• $\begingroup$ @Neel True. Replace Part with a named pattern. I'll add an example once back at the computer. $\endgroup$ – LLlAMnYP Mar 21 '17 at 14:05
  • $\begingroup$ Thanks, This works fine. However what about obj-->x-->y ? Now it works only if I bracket (obj-->x)-->y $\endgroup$ – Neel Basu Mar 30 '17 at 10:46
  • $\begingroup$ @NeelBasu what do you expect from that expression? Its FullForm is LongRightArrow[obj, a, b]; you never proposed a rule for that in the first place. $\endgroup$ – LLlAMnYP Mar 30 '17 at 11:30
  • $\begingroup$ obj-->x-->y to be evaluated as (obj-->x)-->y $\endgroup$ – Neel Basu Mar 30 '17 at 13:04
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You could give LongRightArrow a HoldRest attribute and manipulate the right hand side.

Perhaps something like:

SetAttributes[LongRightArrow, HoldRest]

LongRightArrow[obj_, head_[f_, args__]] := head[LongRightArrow[obj, f], args]

LongRightArrow[obj_, f_] := obj[ToString[f]]

Test:

obj⟶a
{2, 3}
obj⟶a[[1]]
2
obj⟶a^2
{4, 9}
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  • $\begingroup$ Looks like my answer near-verbatim ;-) $\endgroup$ – LLlAMnYP Mar 21 '17 at 14:28
  • $\begingroup$ @LLlAMnYP Ah, I didn't see your answer until now... $\endgroup$ – Chip Hurst Mar 21 '17 at 14:33
  • $\begingroup$ Well now we have somewhat complementary answers. +1 $\endgroup$ – LLlAMnYP Mar 21 '17 at 14:40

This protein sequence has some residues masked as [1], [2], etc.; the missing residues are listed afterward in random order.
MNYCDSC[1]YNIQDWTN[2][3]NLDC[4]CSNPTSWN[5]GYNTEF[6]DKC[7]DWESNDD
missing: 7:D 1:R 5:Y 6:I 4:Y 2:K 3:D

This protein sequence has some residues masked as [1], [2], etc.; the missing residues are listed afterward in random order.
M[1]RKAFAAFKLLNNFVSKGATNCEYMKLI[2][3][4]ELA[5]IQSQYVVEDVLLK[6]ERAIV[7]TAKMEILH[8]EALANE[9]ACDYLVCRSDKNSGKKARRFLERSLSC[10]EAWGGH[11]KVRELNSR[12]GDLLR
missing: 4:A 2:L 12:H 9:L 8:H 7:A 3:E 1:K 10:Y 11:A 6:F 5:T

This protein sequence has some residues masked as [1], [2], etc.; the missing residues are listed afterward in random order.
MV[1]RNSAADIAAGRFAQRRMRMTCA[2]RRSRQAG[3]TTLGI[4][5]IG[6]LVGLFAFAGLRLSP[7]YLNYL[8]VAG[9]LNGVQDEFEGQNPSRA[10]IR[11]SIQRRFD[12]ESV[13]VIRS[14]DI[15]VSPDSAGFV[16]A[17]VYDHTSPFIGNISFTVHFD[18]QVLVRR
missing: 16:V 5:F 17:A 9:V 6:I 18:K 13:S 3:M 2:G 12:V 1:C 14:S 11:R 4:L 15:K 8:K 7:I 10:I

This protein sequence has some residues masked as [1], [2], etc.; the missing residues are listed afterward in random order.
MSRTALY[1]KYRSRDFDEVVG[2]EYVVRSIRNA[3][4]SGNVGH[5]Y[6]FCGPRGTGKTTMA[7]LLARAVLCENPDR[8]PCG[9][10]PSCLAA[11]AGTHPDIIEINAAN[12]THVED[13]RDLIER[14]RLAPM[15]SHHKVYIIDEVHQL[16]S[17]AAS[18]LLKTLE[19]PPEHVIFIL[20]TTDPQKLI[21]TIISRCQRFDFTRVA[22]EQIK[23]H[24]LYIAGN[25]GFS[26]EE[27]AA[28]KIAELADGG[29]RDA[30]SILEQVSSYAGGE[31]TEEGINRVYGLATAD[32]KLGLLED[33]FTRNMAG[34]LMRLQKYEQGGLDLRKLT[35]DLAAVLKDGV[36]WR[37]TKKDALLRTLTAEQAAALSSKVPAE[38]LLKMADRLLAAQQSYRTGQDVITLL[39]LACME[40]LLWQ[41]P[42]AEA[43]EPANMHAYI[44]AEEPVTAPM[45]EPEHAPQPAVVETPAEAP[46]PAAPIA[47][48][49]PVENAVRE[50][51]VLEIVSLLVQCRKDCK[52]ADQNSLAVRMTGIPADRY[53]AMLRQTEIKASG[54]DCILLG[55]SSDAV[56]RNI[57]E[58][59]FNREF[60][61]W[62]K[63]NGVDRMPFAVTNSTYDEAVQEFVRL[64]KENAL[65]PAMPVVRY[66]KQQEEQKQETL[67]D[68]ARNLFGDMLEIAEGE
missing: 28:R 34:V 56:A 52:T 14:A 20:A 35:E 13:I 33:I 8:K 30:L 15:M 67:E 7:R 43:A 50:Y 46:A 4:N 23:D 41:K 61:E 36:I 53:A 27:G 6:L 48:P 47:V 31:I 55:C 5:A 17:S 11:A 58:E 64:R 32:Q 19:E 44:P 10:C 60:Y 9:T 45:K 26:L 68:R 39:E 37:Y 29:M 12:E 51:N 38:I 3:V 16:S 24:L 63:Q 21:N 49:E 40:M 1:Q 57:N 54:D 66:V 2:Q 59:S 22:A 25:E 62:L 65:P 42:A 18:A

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The precedence of LongRightArrow is predetermined as shown in the operator table. You can attempt to circumvent the problem as other answers show but these do not change the binding power of the operator itself.

As you can see from the table Part has especially high binding power. What you want therefore goes against the design of Mathematica in some way; one would expect obj⟶(a[[1]]) rather than (obj⟶a)[[1]].

If you want to supersede Part you might consider something with natively higher binding power though there aren't many choices; Overscript is one:

Overscript[obj_, property_] := obj[ToString[property]];

Now entered using Ctrl+7:

enter image description here

Manually parenthesizing i.e. actually writing (obj⟶a)[[1]] is another option:

(obj⟶a)[[1]]
2

Note: you do not need to Unprotect Overscript or LongRightArrow as these operators are intended for use.

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  • $\begingroup$ Good catch about the absence of a Protected attribute. +1 $\endgroup$ – LLlAMnYP Mar 21 '17 at 15:27
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If you don't mind mucking with the internal file UnicodeCharacters.tr (make a copy first!) you can change the line:

0x27F6 ⟶ ($-->$ $&LongRightArrow;$ $\longrightarrow$) Infix   650 None    2   2

to:

0x27F6 ⟶ ($-->$ $&LongRightArrow;$ $\longrightarrow$) Infix   750 Left    2   2

and then close and relaunch Mathematica so that the changes take affect. Afterwards I get:

obj⟶a[[1]]

2

and:

obj⟶a^2

{4, 9}

Also, the grouping change means:

obj⟶a⟶b //Hold //FullForm

Hold[LongRightArrow[LongRightArrow[obj,a],b]]

gets parsed the way you want.